Fiji Women’s Rights Movement (FWRM), one of Grantee Partners who is also an active member of the CSO Alliance, provided support for women and children in diverse communities who were struggling to meet the basic needs of their families. FMRW worked in partnership with Rainbow Pride Foundation, femLINK Pacific, Western Council of Special & Inclusive Network, and FRIEND Fiji to distribute food and personal protective equipment (PPEs) to women and children on Viti Levu.

The role of Women’s Fund Fiji as resource mobilisers, conduits, and connectors has enabled many canoes that the women of Fiji had crafted to sail. In sailing, these women have collaborated as in the example of RBTR and PRAN. They have been co-conspirators, much like MSP and BIRTH Fiji, or have been conduits themselves, like FWRM within the CSO Alliance.

Our Fijian feminist journey has come far from our birthing. We continue to nurture and support and learn from our feminist sisters around the world.

About Women’s Fund Fiji

Women’s Fund Fiji is the Pacific’s first national women’s fund. Established in 2017, our vision is as an agent of change, we are influencing the flow of resources to diverse women, girls, and gender non-conforming people in Fiji. We became registered as an independent entity under Fiji’s Charitable Trust Act in 2021.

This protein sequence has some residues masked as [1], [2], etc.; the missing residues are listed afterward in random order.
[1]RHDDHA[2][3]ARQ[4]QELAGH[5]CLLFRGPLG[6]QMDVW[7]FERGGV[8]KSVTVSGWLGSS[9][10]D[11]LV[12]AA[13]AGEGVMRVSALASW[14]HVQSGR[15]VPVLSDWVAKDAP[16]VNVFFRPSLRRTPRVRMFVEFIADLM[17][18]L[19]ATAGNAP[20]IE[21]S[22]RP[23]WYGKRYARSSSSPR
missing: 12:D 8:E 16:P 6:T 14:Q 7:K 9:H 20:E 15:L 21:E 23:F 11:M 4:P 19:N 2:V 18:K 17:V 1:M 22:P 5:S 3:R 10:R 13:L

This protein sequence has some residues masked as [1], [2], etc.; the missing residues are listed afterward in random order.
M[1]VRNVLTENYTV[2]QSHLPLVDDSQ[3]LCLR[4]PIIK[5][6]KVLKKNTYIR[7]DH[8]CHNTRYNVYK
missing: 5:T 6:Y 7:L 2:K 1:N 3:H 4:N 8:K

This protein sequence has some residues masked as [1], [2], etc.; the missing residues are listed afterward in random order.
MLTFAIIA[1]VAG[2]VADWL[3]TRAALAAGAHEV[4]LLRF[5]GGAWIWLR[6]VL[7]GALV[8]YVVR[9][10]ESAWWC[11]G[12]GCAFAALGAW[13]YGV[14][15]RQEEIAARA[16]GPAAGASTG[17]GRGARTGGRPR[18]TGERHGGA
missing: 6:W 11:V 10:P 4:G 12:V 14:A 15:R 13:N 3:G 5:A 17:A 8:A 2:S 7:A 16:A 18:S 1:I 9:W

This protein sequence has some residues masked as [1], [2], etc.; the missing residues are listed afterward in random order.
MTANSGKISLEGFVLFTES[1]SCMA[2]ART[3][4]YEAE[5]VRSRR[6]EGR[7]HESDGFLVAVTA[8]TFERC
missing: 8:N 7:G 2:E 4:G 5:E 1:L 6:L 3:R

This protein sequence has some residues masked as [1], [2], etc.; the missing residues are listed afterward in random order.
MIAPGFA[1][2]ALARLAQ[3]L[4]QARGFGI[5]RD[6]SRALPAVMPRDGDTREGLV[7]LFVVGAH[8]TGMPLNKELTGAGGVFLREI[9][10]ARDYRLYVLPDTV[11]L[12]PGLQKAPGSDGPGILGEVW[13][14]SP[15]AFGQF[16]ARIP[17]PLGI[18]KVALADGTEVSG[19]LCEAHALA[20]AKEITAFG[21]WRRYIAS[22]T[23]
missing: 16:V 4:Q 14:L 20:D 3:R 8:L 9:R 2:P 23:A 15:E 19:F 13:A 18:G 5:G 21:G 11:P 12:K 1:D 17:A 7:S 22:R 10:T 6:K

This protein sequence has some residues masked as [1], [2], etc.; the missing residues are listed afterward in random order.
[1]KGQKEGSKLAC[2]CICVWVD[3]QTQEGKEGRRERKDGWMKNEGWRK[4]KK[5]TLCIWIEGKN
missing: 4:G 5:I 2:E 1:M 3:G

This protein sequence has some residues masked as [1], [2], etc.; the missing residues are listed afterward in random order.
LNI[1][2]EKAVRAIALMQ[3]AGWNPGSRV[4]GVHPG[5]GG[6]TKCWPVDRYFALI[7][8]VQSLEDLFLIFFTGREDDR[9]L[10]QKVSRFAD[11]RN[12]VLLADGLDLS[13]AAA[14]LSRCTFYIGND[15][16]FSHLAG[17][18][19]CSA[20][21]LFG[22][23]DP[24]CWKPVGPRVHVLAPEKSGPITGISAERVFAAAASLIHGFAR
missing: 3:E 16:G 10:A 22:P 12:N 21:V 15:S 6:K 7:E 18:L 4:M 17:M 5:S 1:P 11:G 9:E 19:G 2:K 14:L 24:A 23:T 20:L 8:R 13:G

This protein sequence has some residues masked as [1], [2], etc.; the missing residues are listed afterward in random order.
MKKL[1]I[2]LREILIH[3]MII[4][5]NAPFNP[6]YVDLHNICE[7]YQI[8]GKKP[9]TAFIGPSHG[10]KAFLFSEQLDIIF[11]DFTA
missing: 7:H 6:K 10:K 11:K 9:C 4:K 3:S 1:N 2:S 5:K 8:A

We are an empathetic and adaptive feminist fund that influences and mobilises financial and non-financial resources for feminist and women’s rights organisations and movements, and our grantee partners, to progress the human rights of diverse women, girls, and gender non-conforming people in Fiji.


Feminist: We are feminists. We promote transformative agency, autonomy, leadership, and decision-making. We are committed to supporting approaches that advance the rights of diverse women, girls, and gender non-conforming people. We practice rights-based approaches, substantive equality, non-discrimination, intersectional, and transformative approaches.

Flexible & Adaptable: We are responsive to shifting contexts and circumstances. We are willing to examine 76 the value of strategic opportunities to meet the needs of our partners.

Accountable: We are accountable to ourselves and to the community of people we work with, including our grantee partners, funders, and the women’s and human rights movements. We are committed to being accountable by appraising and communicating the outcomes of our grantmaking and sharing our learnings.

Transparent: We strive to be transparent in the way we conduct our grantmaking, resource mobilization, communications, administrative, and governance processes, without compromising on the confidentiality and safety of our grantee partners

Inclusive: We empathetically embrace diversity and are inclusive. We are committed to actively promoting, respecting, and supporting the rights of the most marginalized and oppressed communities of diverse women, girls, and gender non-conforming people in Fiji.

Collaborative: We believe in the power of social movements. We are committed to forging collaborative partnerships with the community of people we work with, including our grantee partners, funders, and allies to achieve shared goals.